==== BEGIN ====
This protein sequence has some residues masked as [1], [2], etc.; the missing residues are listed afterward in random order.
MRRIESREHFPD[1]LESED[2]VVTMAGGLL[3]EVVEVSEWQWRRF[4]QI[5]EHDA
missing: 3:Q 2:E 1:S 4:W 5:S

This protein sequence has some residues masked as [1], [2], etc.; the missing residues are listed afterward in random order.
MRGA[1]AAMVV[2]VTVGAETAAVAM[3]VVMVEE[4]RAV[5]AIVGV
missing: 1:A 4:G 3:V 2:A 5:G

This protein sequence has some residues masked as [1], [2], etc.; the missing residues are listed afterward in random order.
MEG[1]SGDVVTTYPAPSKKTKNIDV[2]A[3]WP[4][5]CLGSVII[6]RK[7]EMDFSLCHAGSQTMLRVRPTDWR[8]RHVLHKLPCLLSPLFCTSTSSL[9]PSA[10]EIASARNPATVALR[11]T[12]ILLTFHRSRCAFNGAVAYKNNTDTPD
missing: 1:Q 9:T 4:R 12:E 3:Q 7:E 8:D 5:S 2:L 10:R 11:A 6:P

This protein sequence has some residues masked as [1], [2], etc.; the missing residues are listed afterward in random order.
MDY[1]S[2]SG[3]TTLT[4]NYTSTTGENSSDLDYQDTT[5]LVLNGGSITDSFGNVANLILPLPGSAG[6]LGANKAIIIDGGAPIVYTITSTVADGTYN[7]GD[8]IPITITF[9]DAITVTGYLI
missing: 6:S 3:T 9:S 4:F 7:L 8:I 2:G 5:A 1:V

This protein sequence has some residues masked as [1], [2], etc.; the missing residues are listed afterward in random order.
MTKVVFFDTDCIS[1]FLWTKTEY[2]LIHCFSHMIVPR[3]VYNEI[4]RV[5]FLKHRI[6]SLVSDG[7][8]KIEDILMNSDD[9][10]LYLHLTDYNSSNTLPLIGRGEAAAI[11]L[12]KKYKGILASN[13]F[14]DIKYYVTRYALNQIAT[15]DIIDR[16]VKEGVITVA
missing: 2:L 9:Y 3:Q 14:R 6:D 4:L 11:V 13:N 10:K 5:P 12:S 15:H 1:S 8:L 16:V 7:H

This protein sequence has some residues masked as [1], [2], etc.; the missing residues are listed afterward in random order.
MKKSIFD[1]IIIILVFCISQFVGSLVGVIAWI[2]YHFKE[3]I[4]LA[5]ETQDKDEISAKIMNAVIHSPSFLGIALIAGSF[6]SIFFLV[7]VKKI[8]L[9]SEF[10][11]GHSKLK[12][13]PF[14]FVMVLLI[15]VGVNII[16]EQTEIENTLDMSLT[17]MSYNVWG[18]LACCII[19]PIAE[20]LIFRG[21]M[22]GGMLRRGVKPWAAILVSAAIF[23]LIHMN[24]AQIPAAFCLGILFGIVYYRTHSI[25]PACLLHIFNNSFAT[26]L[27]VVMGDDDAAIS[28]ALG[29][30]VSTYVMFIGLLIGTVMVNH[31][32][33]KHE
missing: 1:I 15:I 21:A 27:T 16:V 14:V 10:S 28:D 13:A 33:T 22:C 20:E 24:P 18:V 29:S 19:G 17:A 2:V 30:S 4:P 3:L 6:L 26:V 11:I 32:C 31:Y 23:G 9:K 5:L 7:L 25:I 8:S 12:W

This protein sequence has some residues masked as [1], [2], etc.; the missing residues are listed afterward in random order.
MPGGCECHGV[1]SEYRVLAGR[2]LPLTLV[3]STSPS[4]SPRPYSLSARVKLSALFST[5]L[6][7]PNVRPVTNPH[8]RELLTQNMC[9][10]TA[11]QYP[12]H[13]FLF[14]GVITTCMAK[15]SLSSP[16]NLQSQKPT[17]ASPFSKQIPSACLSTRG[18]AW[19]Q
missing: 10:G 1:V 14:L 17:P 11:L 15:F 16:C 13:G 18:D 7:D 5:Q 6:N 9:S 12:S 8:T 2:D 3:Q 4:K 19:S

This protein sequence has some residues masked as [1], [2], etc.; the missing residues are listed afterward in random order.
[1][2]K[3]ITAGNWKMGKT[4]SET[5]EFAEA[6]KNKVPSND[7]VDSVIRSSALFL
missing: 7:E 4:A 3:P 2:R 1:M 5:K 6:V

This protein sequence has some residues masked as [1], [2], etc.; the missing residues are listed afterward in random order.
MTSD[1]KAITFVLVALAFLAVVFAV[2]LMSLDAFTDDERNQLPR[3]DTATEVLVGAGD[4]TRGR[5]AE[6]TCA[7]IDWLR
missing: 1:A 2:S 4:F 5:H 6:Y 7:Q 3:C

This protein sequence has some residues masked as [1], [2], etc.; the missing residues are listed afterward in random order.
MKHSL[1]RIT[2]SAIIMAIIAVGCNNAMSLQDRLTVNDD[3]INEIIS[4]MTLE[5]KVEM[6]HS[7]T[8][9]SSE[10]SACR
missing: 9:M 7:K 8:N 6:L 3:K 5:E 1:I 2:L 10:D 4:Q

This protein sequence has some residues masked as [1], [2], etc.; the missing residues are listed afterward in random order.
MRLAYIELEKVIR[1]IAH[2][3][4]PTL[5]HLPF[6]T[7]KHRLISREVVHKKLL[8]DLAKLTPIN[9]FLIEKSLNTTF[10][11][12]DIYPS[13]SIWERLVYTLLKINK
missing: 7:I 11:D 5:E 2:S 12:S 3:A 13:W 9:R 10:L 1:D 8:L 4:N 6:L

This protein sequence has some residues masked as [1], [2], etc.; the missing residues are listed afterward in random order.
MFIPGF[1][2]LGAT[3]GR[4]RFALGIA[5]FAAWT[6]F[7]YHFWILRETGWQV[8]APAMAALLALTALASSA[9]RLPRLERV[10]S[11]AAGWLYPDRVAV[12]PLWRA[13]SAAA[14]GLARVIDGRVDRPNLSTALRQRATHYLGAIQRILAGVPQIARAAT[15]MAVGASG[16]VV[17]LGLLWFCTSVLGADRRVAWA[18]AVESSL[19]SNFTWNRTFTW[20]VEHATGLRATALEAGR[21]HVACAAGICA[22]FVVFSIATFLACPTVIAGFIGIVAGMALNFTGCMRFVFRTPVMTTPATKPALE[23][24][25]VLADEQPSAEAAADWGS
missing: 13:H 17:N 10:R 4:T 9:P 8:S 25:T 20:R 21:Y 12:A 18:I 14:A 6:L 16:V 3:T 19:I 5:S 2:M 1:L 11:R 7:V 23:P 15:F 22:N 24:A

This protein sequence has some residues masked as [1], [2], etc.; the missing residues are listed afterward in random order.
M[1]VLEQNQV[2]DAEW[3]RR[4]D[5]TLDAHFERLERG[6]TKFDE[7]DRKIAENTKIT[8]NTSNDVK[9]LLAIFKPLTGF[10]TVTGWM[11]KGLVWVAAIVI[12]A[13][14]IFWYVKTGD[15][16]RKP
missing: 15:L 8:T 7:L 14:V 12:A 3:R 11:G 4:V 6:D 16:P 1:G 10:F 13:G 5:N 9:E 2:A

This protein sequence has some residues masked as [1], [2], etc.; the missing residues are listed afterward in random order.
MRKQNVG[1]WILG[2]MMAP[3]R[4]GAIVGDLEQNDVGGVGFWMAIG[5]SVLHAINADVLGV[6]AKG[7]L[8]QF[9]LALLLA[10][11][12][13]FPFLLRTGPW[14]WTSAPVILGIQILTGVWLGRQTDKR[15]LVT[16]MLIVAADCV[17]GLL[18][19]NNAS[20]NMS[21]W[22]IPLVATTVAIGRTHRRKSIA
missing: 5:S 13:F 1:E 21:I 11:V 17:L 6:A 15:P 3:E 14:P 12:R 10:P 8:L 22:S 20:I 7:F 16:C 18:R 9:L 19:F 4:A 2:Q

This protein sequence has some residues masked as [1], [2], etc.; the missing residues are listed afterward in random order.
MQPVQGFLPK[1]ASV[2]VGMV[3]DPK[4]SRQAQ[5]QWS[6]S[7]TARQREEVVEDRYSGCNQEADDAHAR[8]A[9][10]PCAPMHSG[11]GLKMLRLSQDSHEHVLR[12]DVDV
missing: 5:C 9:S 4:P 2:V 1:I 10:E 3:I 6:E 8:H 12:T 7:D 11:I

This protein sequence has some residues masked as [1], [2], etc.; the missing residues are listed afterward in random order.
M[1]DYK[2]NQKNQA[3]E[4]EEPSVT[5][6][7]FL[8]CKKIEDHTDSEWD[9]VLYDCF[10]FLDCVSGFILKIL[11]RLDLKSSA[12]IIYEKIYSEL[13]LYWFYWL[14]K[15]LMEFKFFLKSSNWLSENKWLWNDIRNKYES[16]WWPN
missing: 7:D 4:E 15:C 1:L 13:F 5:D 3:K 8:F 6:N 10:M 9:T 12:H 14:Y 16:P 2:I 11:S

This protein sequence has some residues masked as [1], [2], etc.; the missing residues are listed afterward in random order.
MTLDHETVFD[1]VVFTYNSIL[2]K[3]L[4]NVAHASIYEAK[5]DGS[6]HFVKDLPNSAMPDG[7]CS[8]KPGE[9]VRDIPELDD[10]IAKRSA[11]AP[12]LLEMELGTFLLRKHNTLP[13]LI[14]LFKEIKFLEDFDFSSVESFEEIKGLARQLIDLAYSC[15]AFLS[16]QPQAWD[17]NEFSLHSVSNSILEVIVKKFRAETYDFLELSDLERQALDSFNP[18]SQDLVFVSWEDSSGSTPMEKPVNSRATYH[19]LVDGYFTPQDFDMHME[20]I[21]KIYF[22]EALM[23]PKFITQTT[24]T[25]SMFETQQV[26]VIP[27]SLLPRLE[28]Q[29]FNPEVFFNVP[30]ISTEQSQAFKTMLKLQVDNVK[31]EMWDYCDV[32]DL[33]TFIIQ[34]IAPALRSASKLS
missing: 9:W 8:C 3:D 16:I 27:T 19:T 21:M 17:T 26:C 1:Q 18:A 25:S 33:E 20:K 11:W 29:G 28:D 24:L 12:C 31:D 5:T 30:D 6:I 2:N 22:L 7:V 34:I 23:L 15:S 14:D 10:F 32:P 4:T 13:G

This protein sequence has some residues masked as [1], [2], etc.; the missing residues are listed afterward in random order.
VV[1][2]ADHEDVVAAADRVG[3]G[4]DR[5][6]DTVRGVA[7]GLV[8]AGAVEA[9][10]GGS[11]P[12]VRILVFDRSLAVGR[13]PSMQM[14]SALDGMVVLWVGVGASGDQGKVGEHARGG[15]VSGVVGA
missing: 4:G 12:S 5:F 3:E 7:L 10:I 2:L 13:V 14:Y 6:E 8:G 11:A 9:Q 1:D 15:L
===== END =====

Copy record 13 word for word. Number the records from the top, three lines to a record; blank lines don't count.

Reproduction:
This protein sequence has some residues masked as [1], [2], etc.; the missing residues are listed afterward in random order.
M[1]VLEQNQV[2]DAEW[3]RR[4]D[5]TLDAHFERLERG[6]TKFDE[7]DRKIAENTKIT[8]NTSNDVK[9]LLAIFKPLTGF[10]TVTGWM[11]KGLVWVAAIVI[12]A[13][14]IFWYVKTGD[15][16]RKP
missing: 15:L 8:T 7:L 14:V 12:A 3:R 11:G 4:V 6:D 16:P 1:G 10:F 13:G 5:N 9:E 2:A